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Chapter 10

CHAPTER 10 NOTES - Evolutionary Psych

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PSYC 3420
Irwin Silverman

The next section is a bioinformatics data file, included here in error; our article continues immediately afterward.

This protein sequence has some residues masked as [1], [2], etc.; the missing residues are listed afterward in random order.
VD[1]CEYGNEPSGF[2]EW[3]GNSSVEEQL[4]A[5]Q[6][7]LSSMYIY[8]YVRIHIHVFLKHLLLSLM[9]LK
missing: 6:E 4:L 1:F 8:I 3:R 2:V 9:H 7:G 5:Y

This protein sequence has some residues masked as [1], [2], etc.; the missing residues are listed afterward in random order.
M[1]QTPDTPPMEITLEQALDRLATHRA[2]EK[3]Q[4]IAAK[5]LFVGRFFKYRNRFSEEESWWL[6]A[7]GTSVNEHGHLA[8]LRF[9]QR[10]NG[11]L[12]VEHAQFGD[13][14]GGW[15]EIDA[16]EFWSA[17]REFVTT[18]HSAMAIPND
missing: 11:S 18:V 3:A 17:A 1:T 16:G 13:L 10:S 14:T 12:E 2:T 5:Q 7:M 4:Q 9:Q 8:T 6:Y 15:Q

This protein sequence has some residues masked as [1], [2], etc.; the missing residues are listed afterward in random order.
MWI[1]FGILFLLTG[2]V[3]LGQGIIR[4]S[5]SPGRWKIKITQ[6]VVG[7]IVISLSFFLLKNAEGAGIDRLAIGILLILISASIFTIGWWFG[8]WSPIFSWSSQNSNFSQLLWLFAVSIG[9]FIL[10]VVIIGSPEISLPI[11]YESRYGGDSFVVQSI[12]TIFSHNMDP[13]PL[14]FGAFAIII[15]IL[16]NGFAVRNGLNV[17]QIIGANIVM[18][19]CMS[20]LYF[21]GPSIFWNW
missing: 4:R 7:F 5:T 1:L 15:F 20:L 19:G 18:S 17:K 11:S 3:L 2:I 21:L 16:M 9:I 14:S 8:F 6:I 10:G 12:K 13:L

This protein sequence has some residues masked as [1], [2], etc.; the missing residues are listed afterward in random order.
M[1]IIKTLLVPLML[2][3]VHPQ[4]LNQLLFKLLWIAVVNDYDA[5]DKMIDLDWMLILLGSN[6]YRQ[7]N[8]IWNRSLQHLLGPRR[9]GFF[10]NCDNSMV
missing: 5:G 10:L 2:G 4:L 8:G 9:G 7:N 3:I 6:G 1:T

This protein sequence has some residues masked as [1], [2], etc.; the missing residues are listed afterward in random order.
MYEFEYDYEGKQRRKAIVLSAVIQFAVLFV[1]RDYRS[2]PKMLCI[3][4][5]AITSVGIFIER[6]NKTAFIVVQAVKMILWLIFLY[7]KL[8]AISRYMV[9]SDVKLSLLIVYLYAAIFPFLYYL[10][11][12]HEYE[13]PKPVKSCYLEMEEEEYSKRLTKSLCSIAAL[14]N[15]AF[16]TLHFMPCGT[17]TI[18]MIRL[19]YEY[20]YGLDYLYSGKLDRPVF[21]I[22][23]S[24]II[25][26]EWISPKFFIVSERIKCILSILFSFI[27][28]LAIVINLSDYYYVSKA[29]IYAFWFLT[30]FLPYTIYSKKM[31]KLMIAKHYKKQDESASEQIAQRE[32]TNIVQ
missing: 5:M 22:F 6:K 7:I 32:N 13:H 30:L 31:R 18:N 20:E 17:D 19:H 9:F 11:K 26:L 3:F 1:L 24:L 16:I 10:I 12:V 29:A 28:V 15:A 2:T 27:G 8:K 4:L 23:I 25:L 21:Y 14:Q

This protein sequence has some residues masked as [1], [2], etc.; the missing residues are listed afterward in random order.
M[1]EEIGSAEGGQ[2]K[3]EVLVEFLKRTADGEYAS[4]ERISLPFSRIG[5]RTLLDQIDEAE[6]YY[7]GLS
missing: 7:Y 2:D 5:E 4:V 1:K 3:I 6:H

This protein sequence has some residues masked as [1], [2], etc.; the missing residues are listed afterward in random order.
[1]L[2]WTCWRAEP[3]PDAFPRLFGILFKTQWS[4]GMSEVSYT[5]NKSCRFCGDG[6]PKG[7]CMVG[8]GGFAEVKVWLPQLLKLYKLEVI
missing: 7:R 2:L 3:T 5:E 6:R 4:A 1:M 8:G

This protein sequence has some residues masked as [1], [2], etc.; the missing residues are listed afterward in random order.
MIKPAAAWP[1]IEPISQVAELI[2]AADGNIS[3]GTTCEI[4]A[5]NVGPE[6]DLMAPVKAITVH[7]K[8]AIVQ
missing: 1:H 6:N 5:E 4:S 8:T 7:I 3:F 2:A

CHAPTER 10: AGGRESSION AND WARFARE INTRODUCTION: • of the more than 10 million animal species that exists, including 4 thousand mammals, only two species have been documented to show male-initiated coordinated coalitions that raid neighbouring territories and result in lethal attacks on members of their own species: chimpanzees and humans • humans and chimpanzees form aggressive male-bonded coalitions in which members support each other in a mutual quest to aggress against others • in all cultures, men commonly have bonded together to attack other groups or to defend their own AGRESSION AS A SOLUTION TO ADAPTIVE PROBLEMS • below are leading candidates for adaptive problems for which aggression might be an evolved solution Co-opt the Resources of Others • humans more than any other species stockpile resources that have been valuable for survival and reproduction • for example: land, food, water, tools • aggression is also a means of co-opting the resources of others • gaining access to these resources are done by social exchange, stealing, or trickery • at the individual level, one can use physical force to take resources from others • e.g. Bullies who take lunch money or books • childhood aggression is commonly about resources such as toys and territory • adult forms including beating and muggings to get money or other goods • the threat of aggression might be enough to secure resources from others • men often form coalitions to forcibly co-opt the resources of others • among the Yanomamo, male coalitions raid tribes and take food and reproductive aged women • warfare has been used to co-opt the land possessed by others Defend Against Attack • victims of aggression might lose in the currency of status and reputation • the loss of face or honour entailed in being abused can lead to further abuse by others • aggression therefore can be used to defend against attack • many defend against attack to prevent harm to one's mate or children Inflict costs on Intrasexual Rivals • same sex rivals going for the same resources such as valuable members of the opposite sex EVOLUTION CHAPTER 10 page 1 • aggression to inflict costs of rivals an range from verbal bars to beating and killings • men and women both derogate their same-sex rivals impugning their status and reputation to make them seem less desirable • men sometimes kill other men they find out have had sex with their wives or girlfriends • because evolution operates according to differences in designs, a cost inflicted on a rival can translate into a benefit for the perpetrator Negotiate Status and Power Hierarchies • Aggression functions to increase one's status or power within existing social hierarchies • e.g. Among the Yanomamo men who had survived many club fights are admired and feared and had gained status and power e.g. Modern societies in the form of boxing matches • men who expose themselves to danger in warfare to kill enemies are regarded as brave and experience an elevation in their status • aggression within many groups can result in a status decrement e.g. A prof who punches another prof in the face at a meeting • the key to the status elevation hypothesis is to specify the evolved psychological mechanisms that are sensitive to the social contexts in which aggression pays Deter Rivals from Future Aggression • getting the reputation that you are aggressive might function to deter aggression and other forms of cost infliction from others • aggression and the reputation for aggression an act as deterrents • e.g. You would think twice about flirting with the girlfriend of a member of the Hells Angels Deter Long-Term Mates from Sexual Infidelity • aggression and the threat of aggression function to deter long-term mates from cheating • male sexual jealousy is the leading cause of spousal battering/beating • some men do beat their wives or girlfriends to deter them from consorting with other men The Context-Specificity of Aggression • aggression is not a unitary, monolithic, or context-blind strategy • aggression is likely to be highly context specific, triggered only in contexts that resemble those in which our ancestors confronted certain adaptive problems and reaped benefits • men who have lower mate value than their wives e.g. Loss of a job are more likely to beat their wives in order for the women not to leave or cheat • aggression by definition inflicts costs on others, and those others cannot be expected to absorb the costs passively or with indifference, which can cause EVOLUTION CHAPTER 10 page 2 escalating cycles of aggression as in the family feud between the Hatfields and the McCoys • cultures differ in whether aggression enhances or diminishes status, among cultures of honer, failure to aggress when insulted can lead to status loss • e.g. The failure to kill a daughter who engaged in premarital sex might result in a lowering of status of the rest of the family • another dimension of cost is the ability and the willingness of the victim to retaliate • bullies select victims who cannot/will not retaliate • e.g. The husband of a women with 4 brothers and a powerful father will think twice before beating her • the presence of extended kin is therefore one context of cost that should moderate spousal violence • findings of variability of aggression across contexts, cultures, and individuals in no way falsify particular evolutionary hypotheses • aggression is evoked by particular adaptive problems confronted in particular cost-benefit contexts WHY ARE MEN MORE VIOLENTLYAGGRESSIVE THAN WOMEN? • In all cultures, men are more often the killers and the majority of their victims of other men • an evolutionary model of intrasexual competition provides the foundation for such an explanation • it starts with the theory of parental investment and sexual selection • males can produce more offspring than females can because of the difference in minimum obligatory parental investment • this difference leads to differences in the variances in reproduction between the sexes • the greater the variances in reproduction, the more election favours riskier strategies (including intrasexual competition) within the sex that shows the higher variance • elephant example: the more intense the effective polygyny, the more dimorphic the sexes are in size and form • elephant seals are highly sexually dimorphic in weight, with males weighing 4 times what the females weigh • chimpanzee males weight 2x than females • humans weigh roughly 18% heavier than females • within primate species, the greater the effective polygyny, the more pronounced the sexual dimorphism, and the greater the reproductive variance between the sexes • effective polygyny means that some males gain more than their “fair share” of copulations while other males are shut out entirely, banished from contributing to the ancestry of future generations • polygyny selects for risky strategies, including those that lead to violent combat with rivals and those that lead to increased risk taking to acquire the resources needed to attract members of the high-investing sex EVOLUTION CHAPTER 10 page 3 • violence can occur at the top and the bottom of the hierarchy- homicide data reveal that men who are poor and unmarried are more likely to kill • there are two sides to the use of aggression: 1) aggression by a male to “win big” and gain access to multiple mates 2) aggression to avoid total reproductive failure • selection filters out those who fail to take risks • males are more often the perpetrators of violence because they are the products of a long history of mild but sustained effective polygyny characterized by risky strategies of intrasexual competition for access to females • men are the victims of aggression far more than women are because men are in competition primarily with other men • the forms of aggression committed by a women are typically less violence and less risky than men- facts that are accounted for by the theory of parental investment and sexual selection • selection may operate against women who take the large physical risks entailed by aggression • women need to place a higher value on their own lives because infants depend on maternal care more than paternal are • women's evolved psychology should reflect greater fearfulness of situations that pose a physical threat of bodily injury BOX 10.1: The Recalibration Theory of Anger • one source of conflict emerges when you believe that another person does not value your welfare as much as you believe that person should • a romantic partner might not meet your sexual or emotional needs at the level to which you believe you are entitled • the recalibration theory proposes that feeling and expressing anger functions to increase (recalibrate) the value that the target of your anger places on your welfare • the recalibration theory predicts that physically formidable men and physically attractive women should be more prone to anger, have greater success in resolving soil conflicts in their favour, and experience a greater sense of entitlement than less formidable men and less attractive women • in a study, stronger men (not women) reported more proneness to anger, a more frequent history of fighting, more success in prior social conflicts, a greater perceived utility of using aggression and a greater sense of entitlement • the emotion of anger, a key emotion that motivations aggression, has a coherent adaptive logic Evidence for Sex Differences in Same-Sex Aggression • A Meta-Analysis of Sexy Differences in Aggression • effect size is the magnitude of the sex differences • .80 is large .50 is medium and .20 is small EVOLUTION CHAPTER 10 page 4 • aggressive fantasies .84, physical aggression .60, imitative aggression .49, and willingness to shock others in a study .39 • all show greater male scores on aggression • no evidence for a sex difference in scores on the hostility scale (.02) • men use aggression more than women in a variety of forms, and the effect sizes tend to range from medium to large • Same-Sex Homicides • in every culture for which there were data, the rate at which men kill other men far exceeds the rate at which women kill other women • there is no evidence that the women in any society have ever approached the level of violent conflict prevailing among men in the same society • Same-Sex Bullying in Schools • in a study, 54% of middle school boys reported engaging in bullying an girls were 34% • 36% of the boys but only 9% of the girls reported being physically hurt • 10% of boys but only 6% of girls reported having had their belongings taken away from them • on two measures of bullying however, girls scored higher: 74% of girls reported that others had called them nasty named but only 57% of boys reported this • the most frequently used names spread by girls about other girls involved terms such as bitch, slut, and whore • these kinds of bullying were common among high school girls but absent among the middle school students, suggesting a rise in intrasexual mate competition • in another study, boys showed more than 3 times the rates of direct physically aggression • indirect aggression e.g. Gossiping the 15year old boys showed 25% higher rates than the same-age boys • males engage in forms of aggression more frequently than females but when females aggress, they tend to use less violent methods such as verbal derogation of their competitors • Aggression in an Australian Aboriginal Community • anthropologist spent several months in a community to study it • Burbank coded the 793 aggressive episodes into categories and examined sex differences • men overwhelmingly resorted to more dangerous aggression than women did • men accounted for 97% of the aggressive episodes in which a dangerous weapon was used • The Young Male Syndrome • young men appear to be the most prone to engage in risky forms of aggression EVOLUTION CHAPTER 10 page 5 • through age ten, male sand females do not differ in the likelihood of becoming homicide victims • at adolescence, killings of males start to skyrocket, reaching a peak in the mid- twenties • at that age, men are 6 times more likely than women to become the victims of homicide • after men's mid-twenties, their victimization begins to drop sharply, because they begin to avoid physically risky tactics • why would men engage in these behaviours at the peak of physical prowess • over the course of human evolutionary history, a young man seeking a wife had to display formidable physical prowess in hunting, tribal raids, tribal defense, and the ability to defend his interests • what makes humans unique is the importance of cultivating a reputation which could affect a man's lifetime survival and reproductive success • the finding that displays of violence by young men are almost invariably performed in the presence of an audience suggests that risky displays are also designed to impress peers and form a good social reputation • across a variety of states and countries, they discovered that the higher the percentage of males in the age group of 15 to 29, relative to the percentage of males 30 years or older, the higher the levels of aggression • this link s so strong that the proportion of young males in a population might be the best predictor of violent aggression • in sum, the evolutionary explanation of the “young male syndrome” can account for: variations in collective aggression, the sudden surge in muscle strength in males from puberty through the mid-twenties, the surge in aerobic capacity in adolescence and the mid-twenties, and especially the surge in measures of quick energetic bursts that might be needed for risky forms of aggression CONTEXTS TRIGERING MEN'S AGGRESSION AGAINST MEN • Marital and Employment Status • killers and victims often share similar characteristics such as being unemployed and unmarried • lacking resources and being unable to attract a long-term mate appear to be social contexts linked with male-male homicides • Status and Reputation • one of the key motives of male-male homicide is the defense of status, reputation and honour • “trivial altercations” • typical case is the barroom verbal altercation that escalates out of control as no one wants to be the one that backs down because of fearing humiliation in the eyes of their peers • the link between status and aggression has also been documented in laboratory experiments • participants were first primed with status cues EVOLUTION CHAPTER 10 page 6 • men, but not women, reacted with greater direct aggression after their motive for status was activated • humans evolved in small-group living in which status and reputation were vital to a man;s access to resources and mating opportunities • our final indicator of the links